The retail tale of woes continues, as cautious consumers send another retailer to the wall.

Yet another has slid into administration, with Retail Adventures, owner of Crazy Clark’s, Go-Lo, Chickenfeed and Sam’s Warehouse stores, finally appointing administrators.

Three years ago, Kathmandu Holdings (ASX: KMD) founder, Jan Cameron rescued the company, paying $70 million to bring it out of administration. But things haven’t turned around. The retail environment has become tougher, as consumers shop online and overseas. For a company that’s already focused on low prices in its stores, with margins are already razor thin, further discounting brings with it lower revenues and losses.

Related: Surprise: Online furniture sales take off

This follows an especially tough year in retail, with many companies going out of business. Australian Convenience Foods, a competitor of Patties Foods (ASX: PFL), which supplies ready-made sandwiches and other snacks to service stations and convenience stores, fell into administration in August this year.

WOW Light & Sound, a competitor to Harvey Norman Holdings (ASX: HVN) and JB Hi-Fi Limited (ASX: JBH), went into receivership in February 2012, following two years of losses. Showing consumer electronics is a tough business, Woolworths Limited (ASX: WOW) sold its Dick Smith Electronics business for just $20 million to a private equity firm, despite reporting $1.6 billion in sales across 325 stores in the 2012 financial year.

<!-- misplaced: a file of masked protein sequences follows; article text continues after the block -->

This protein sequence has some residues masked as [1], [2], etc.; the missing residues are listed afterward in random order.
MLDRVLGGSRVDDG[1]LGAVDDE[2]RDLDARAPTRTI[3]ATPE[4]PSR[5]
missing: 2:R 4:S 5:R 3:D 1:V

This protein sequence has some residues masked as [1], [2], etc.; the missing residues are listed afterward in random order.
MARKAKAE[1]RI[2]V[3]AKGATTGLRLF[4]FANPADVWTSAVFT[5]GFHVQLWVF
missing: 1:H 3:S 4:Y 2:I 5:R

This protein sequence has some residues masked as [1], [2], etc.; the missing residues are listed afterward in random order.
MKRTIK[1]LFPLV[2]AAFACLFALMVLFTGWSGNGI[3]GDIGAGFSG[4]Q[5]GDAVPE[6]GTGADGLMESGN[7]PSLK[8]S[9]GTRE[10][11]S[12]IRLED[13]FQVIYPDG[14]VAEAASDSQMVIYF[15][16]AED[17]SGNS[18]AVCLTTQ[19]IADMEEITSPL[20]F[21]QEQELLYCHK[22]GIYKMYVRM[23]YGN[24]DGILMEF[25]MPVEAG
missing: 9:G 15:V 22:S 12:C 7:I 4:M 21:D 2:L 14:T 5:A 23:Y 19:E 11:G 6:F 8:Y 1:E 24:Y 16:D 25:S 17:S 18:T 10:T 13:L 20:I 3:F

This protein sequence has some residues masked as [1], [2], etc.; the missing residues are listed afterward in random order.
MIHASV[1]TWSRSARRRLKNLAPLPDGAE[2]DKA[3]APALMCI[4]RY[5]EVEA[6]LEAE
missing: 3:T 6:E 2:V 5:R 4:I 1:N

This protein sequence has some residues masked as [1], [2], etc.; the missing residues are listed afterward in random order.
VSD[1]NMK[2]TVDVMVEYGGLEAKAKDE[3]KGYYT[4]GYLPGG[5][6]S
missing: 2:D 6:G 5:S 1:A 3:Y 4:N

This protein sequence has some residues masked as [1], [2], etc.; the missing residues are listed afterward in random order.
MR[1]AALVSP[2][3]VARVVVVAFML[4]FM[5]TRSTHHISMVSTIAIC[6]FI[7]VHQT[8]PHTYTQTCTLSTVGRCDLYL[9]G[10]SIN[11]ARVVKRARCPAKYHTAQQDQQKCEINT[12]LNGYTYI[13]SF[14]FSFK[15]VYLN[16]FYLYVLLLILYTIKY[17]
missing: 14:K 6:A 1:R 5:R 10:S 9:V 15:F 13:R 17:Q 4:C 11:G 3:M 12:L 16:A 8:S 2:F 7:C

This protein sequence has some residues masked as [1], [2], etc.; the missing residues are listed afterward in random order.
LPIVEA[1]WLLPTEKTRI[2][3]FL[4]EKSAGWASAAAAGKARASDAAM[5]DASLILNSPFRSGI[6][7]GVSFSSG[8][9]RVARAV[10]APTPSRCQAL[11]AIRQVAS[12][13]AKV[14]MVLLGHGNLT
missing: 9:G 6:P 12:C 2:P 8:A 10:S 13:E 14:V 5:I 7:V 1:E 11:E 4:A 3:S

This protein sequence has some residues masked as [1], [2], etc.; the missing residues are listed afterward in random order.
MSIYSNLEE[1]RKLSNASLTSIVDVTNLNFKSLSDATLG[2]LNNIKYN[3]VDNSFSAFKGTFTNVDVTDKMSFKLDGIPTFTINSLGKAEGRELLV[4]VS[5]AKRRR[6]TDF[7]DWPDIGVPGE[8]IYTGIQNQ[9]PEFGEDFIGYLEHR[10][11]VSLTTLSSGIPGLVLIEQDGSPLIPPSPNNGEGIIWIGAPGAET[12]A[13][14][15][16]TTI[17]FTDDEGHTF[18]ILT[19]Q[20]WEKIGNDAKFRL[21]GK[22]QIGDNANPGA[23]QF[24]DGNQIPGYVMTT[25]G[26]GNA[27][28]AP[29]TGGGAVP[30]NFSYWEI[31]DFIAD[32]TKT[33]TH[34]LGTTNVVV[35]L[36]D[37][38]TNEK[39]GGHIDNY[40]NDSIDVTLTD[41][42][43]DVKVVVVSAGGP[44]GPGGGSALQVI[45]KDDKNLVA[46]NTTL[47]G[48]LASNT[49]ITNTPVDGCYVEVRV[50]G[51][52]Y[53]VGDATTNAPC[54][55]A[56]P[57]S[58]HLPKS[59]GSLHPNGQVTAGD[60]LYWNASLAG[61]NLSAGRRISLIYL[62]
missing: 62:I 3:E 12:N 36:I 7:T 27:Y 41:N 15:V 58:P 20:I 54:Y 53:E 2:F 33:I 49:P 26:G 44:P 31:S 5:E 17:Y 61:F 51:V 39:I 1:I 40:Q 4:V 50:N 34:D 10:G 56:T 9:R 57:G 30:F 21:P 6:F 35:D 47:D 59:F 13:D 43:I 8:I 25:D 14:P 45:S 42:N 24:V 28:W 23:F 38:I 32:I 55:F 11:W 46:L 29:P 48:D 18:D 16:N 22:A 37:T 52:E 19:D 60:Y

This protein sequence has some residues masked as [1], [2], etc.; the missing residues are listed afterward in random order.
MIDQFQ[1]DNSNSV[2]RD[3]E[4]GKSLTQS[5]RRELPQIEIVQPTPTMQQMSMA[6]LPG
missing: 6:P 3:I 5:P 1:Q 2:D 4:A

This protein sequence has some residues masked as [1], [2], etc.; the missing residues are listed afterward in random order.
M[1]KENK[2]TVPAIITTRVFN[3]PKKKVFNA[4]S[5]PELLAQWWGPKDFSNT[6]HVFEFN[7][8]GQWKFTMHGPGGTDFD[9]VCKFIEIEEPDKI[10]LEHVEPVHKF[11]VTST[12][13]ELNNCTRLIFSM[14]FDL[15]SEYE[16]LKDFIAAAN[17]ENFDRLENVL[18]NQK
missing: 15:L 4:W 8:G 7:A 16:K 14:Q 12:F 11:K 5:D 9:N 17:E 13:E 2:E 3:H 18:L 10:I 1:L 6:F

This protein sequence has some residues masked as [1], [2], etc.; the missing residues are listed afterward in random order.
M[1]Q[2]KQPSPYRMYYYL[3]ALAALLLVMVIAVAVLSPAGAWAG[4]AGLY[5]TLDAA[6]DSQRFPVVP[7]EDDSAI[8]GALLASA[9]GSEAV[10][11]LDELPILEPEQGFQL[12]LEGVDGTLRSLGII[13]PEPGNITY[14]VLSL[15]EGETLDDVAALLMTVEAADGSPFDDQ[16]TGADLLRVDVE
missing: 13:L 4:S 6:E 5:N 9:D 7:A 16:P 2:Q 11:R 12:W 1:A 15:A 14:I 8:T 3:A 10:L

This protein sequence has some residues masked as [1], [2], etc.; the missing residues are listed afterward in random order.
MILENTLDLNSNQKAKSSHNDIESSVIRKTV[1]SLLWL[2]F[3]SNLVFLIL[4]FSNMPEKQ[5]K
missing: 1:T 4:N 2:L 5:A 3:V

The reasons for the collapse of these retailers are many and varied, including cheaper products online (assisted by the high Australian dollar), a lack of a domestic online presence, global price differentiation (where suppliers charge different prices to retailers in different countries for the same product) and a consumer focused on value and keeping their hands in their pockets.

Retailing has always been a cyclical business, riding the peaks and troughs of the economy. This time it’s also been hit by structural change, and domestic retailers have been left behind by international competitors and emerging trends.

Those that survive, should come out of it stronger and more able to deal with future downturns in business. But, if they don’t get a lucky break soon, there’s not going to be many left!

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Motley Fool writer/analyst Mike King owns shares in JB Hi-Fi. The Motley Fool’s purpose is to help the world invest, better. Take Stock is The Motley Fool’s free investing newsletter. Packed with stock ideas and investing advice, it is essential reading for anyone looking to build and grow their wealth in the years ahead. Click here now to request your free subscription, whilst it’s still available. This article contains general investment advice only (under AFSL 400691). Authorised by Bruce Jackson.

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